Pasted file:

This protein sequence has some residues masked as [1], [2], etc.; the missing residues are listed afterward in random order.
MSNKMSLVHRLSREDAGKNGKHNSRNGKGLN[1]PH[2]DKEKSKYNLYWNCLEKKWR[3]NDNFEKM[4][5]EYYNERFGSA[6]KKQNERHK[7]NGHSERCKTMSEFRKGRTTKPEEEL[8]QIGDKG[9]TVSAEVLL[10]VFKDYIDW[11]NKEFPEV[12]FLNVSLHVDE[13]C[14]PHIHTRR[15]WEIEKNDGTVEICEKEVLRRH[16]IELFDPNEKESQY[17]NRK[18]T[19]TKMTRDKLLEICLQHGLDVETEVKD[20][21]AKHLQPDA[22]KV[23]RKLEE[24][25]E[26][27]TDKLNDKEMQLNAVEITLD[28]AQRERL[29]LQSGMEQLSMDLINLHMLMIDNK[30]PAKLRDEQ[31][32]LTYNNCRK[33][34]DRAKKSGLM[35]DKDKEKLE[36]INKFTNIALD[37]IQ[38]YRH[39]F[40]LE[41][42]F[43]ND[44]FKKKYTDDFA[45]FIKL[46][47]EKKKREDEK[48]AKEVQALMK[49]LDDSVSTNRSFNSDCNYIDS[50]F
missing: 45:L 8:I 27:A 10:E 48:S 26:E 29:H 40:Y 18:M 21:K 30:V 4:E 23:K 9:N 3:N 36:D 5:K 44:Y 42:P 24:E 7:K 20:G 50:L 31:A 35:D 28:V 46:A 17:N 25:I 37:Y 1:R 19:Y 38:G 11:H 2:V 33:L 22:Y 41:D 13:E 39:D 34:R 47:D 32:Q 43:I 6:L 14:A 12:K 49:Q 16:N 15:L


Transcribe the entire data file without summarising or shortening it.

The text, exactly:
This protein sequence has some residues masked as [1], [2], etc.; the missing residues are listed afterward in random order.
MSNKMSLVHRLSREDAGKNGKHNSRNGKGLN[1]PH[2]DKEKSKYNLYWNCLEKKWR[3]NDNFEKM[4][5]EYYNERFGSA[6]KKQNERHK[7]NGHSERCKTMSEFRKGRTTKPEEEL[8]QIGDKG[9]TVSAEVLL[10]VFKDYIDW[11]NKEFPEV[12]FLNVSLHVDE[13]C[14]PHIHTRR[15]WEIEKNDGTVEICEKEVLRRH[16]IELFDPNEKESQY[17]NRK[18]T[19]TKMTRDKLLEICLQHGLDVETEVKD[20][21]AKHLQPDA[22]KV[23]RKLEE[24][25]E[26][27]TDKLNDKEMQLNAVEITLD[28]AQRERL[29]LQSGMEQLSMDLINLHMLMIDNK[30]PAKLRDEQ[31][32]LTYNNCRK[33][34]DRAKKSGLM[35]DKDKEKLE[36]INKFTNIALD[37]IQ[38]YRH[39]F[40]LE[41][42]F[43]ND[44]FKKKYTDDFA[45]FIKL[46][47]EKKKREDEK[48]AKEVQALMK[49]LDDSVSTNRSFNSDCNYIDS[50]F
missing: 45:L 8:I 27:A 10:E 48:S 26:E 29:H 40:Y 18:M 21:K 30:V 4:E 23:K 9:N 3:N 36:D 5:K 44:Y 42:P 24:E 7:K 20:G 50:L 31:A 35:D 28:V 46:A 17:N 25:I 37:Y 1:R 19:Y 38:G 11:H 2:V 33:L 22:Y 41:D 13:E 39:D 34:R 47:D 32:Q 43:I 6:L 14:A 12:K 49:Q 16:N 15:L